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Conscious Cogn. 2013 Jun;22(2):430-41. doi: 10.1016/j.concog.2013.01.009. Epub 2013 Mar 1.

Anomalous self-experience in depersonalization and schizophrenia: a comparative investigation.

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Department of Clinical Psychology, Graduate School of Applied and Professional Psychology, Rutgers University, 152 Frelinghuysen Road, Piscataway, NJ 08854-8020, United States.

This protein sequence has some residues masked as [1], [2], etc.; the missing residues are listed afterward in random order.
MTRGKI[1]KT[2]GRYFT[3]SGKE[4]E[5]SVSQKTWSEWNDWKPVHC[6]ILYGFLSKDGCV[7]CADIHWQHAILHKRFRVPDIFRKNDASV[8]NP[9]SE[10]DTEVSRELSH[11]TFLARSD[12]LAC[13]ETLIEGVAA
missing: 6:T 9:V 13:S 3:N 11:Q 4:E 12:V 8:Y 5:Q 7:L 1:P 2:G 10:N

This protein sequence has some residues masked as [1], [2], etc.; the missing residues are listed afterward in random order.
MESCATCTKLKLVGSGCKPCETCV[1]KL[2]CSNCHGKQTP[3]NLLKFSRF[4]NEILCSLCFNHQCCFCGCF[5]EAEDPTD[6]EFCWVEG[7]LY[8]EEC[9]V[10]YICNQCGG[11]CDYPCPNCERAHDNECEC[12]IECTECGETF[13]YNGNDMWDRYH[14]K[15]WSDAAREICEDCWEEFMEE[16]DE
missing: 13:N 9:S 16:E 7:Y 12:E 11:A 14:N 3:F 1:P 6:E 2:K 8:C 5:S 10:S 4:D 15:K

Various forms of anomalous self-experience can be seen as central to schizophrenia and other psychiatric disorders. We examined similarities and differences between anomalous self-experiences common in schizophrenia-spectrum disorders, as listed in the EASE (Examination of Anomalous Self Experiences), and those described in published accounts of severe depersonalization. Our aims were to consider anomalous self-experience in schizophrenia in a comparative context, to refine and enlarge upon existing descriptions of experiential disturbances in depersonalization, and to explore hypotheses concerning a possible core process in schizophrenia (diminished self-affection, an aspect of "ipseity" or minimal self). Numerous affinities between depersonalization and schizophrenia-spectrum experience were found: these demonstrate that rather pure forms of diminished self-affection (depersonalization) can involve many experiences that resemble those of schizophrenia. Important discrepancies also emerged, suggesting that more automatic or deficiency-like factors--probably involving self/world or self/other confusion and erosion of first-person perspective--are more distinctive of schizophrenia-spectrum disorders.

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